Thursday, 4 June 2015


The news that the Westminster government's remaining 30% stake in the Royal Mail is to be sold and some £3 billion pounds are to be cut from government spending this year won’t surprise many people. 

The last remaining UK Government stake in the Royal Mail currently valued at £1.5 billion is to be used to pay down the national debt. Another£3 billion pounds of cuts are pending, they will be announced in July. Back in July 2013 the news that the Post Office profit rose from £ 152 million pounds to £ 403 million pounds (in the 12 months up until the end of March 2013) would once have been warmly welcomed. 

The increase in Post Office profits actually made little difference; the Lib Dems (notorious locally for campaign to keep open local Post Offices that were not under threat of closure) with their Conservative collation partners decided to privatise the Post Office. The Party formerly known as Labour (in Westminster) were understandably silent over the matter of Post Office privatisation, understandably as they had spent years crying crocodile tears, as they tried and failed (under Peter Mandelson) to privatise the Post Office themselves during what is increasingly been seen as their largely wasted 13 years in government.

Now don't get me wrong, I had absolutely no problem with the publically owned Post Office exercising the maximum amount of commercial freedom to go out and diversify and to make money (as happens in the Netherlands and in other countries) but happen to firmly believe that the privatisation of the Post Office was entirely ideologically driven and unnecessary. I still have major concerns about the longevity of the unprofitable rural postal operations – how long will it be before they are dropped because they don’t make enough profit?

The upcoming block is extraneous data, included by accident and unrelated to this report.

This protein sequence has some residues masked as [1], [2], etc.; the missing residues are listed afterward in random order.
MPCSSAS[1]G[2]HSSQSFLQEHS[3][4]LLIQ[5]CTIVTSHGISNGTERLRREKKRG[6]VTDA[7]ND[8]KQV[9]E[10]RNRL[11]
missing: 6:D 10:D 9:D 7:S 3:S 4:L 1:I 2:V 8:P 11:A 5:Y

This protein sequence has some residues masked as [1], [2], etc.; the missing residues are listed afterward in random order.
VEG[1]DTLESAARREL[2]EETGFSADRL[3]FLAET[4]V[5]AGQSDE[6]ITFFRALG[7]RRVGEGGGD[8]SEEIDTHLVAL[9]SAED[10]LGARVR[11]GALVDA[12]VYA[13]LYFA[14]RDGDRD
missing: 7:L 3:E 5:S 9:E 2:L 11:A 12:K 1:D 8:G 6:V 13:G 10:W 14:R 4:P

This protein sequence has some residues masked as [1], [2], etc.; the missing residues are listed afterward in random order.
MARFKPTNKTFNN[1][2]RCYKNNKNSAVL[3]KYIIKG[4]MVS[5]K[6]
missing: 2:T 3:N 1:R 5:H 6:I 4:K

The Post Office, rather than be simply sold off to a private company was floated on the stock market, and its shares were sold off. The business has been valued at something between £ 2 billion and £ 3 billion pounds with up to 10% of shares being set aside for postal workers. Not surprisingly, probably along with most people, the members of the Communication Workers Union were understandably firmly opposed to the privatisation of the Post Office – unlike the Labour Party.

There are still potentially big and as yet unanswered questions as to how will the government go about selling it off? Will Westminster’s friends in the City - big institutional city investors - get some sort of preferential opportunity to buy shares? Perhaps the Conservatives will go for a big share sale to the public or drip feed shares into the market, as has happened with the Lloyds Bank shares?" Whatever happens expect near complete silence form the Party formerly known as Labour…

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